The scent of success grew even sweeter Wednesday when Priest Holmes received the contract extension and the estimated $10 million bonus he wanted that removed the only possible cloud of distention from Kansas City's otherwise bright horizon.
But now the Chiefs have no such distractions as they prepare for Sunday's season opener with San Diego, a division opponent they've beaten six straight times at Arrowhead.
In making Holmes wealthy and happy, the Chiefs now have their prized offensive weapon -- a player who single-handedly accounted for 38 percent of their 6,000 total yards last year -- free to concentrate on retaining his position as the NFL's most productive running back of the past two seasons, to say nothing of keeping the Chiefs atop the league in scoring.
"I could see he's had a lot on his mind lately," Vermeil said. "I could see it in training camp, I could see it on the practice field. You could see that Priest wasn't quite Priest. The accumulation of everything -- concerns about the hip, concern about rehab and conditioning and stamina plus concern about the contract -- that's a lot weighing on your mind.
"But in the last week or so, I've seen him generate the energy and tempo he's shown in his two years here. And I think that was because he saw that the organization was sincere about going something other than negotiating."
With the Holmes contract matter behind them -- remember, he'd hinted in June that he might not play in the opener if he didn't receive an extension and a substantial bonus -- Vermeil is feeling as good about this year's Chiefs as he did about his 1980 Eagles before they went to the Super Bowl.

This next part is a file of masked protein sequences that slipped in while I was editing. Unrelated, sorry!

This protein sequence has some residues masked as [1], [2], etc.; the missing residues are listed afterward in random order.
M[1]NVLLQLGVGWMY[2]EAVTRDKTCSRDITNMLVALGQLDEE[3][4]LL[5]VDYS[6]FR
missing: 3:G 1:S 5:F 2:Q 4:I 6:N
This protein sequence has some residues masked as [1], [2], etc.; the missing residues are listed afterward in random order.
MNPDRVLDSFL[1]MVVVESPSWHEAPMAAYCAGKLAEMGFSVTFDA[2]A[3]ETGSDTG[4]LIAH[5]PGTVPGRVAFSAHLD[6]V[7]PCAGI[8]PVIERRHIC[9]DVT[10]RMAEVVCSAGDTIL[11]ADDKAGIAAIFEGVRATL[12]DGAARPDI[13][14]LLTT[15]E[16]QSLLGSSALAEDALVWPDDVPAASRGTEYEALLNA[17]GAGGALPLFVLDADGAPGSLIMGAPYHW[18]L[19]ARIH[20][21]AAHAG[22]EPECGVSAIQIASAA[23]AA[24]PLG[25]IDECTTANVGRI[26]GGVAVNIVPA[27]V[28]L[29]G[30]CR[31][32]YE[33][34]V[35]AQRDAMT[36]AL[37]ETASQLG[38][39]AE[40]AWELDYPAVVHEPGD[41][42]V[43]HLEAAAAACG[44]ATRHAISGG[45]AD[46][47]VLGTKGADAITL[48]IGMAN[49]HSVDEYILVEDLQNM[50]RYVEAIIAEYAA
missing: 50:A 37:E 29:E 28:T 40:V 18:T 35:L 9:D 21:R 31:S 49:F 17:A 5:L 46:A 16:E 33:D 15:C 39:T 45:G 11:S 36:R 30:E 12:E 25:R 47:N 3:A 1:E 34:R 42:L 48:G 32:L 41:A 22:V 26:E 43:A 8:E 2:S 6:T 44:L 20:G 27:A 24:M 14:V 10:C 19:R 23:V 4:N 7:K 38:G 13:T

He feel better even than he did before his 1999 St. Louis Rams won the Super Bowl, but that's only because they were coming off seasons of 5-11 and 4-12.
In Kansas City, however, armed with a offense that returns intact after leading the league in scoring last year, Vermeil feels comfortable dealing with the expectation that a return to the playoffs for the first time since 1997, and an extended stay there, are realistic.
"We have a mountain to climb," Vermeil told the faithful at the Kickoff Luncheon. "Maybe it's not as tough as Mount Everest, but I've been to the mountain before and I've heard stories about climbing Mount Everest and the one thing I know: you don't get any helicopter to drop you off on top.
"You climb and you climb. You go through adversity, you sweat, you share emotion, you share effort, you share work, you share gut-wrenching experiences, and you share defeat. But if you've got what it takes, and with a little luck, you can end up on the top. And we've been climbing for three years."
At the same time, Vermeil also knows his team could take a big fall if it doesn't open with a victory at home over a division rival in San Diego.
Talk about a meaningful opener. A division game against Marty Schottenheimer, a coach who knows how to prepare a team for a tough opener at Arrowhead. A game against a team that rallied to beat the Chiefs with 28 second-half points last year in San Diego, then rallied with 16 unanswered points in Kansas City before falling 24-22.
"Playoff teams and championship teams do certain things," Vermeil said. "They win within their division. They win at home. They beat other 8-8 teams or winning teams, or at least break even. We have those opportunities this week."
SERIES HISTORY: 97th meeting. Chiefs lead 45-40-1 and have won six straight home games with the Chargers, with an 11-2 record at Arrowhead since 1990, Marty Schottenheimer's second season as KC's coach.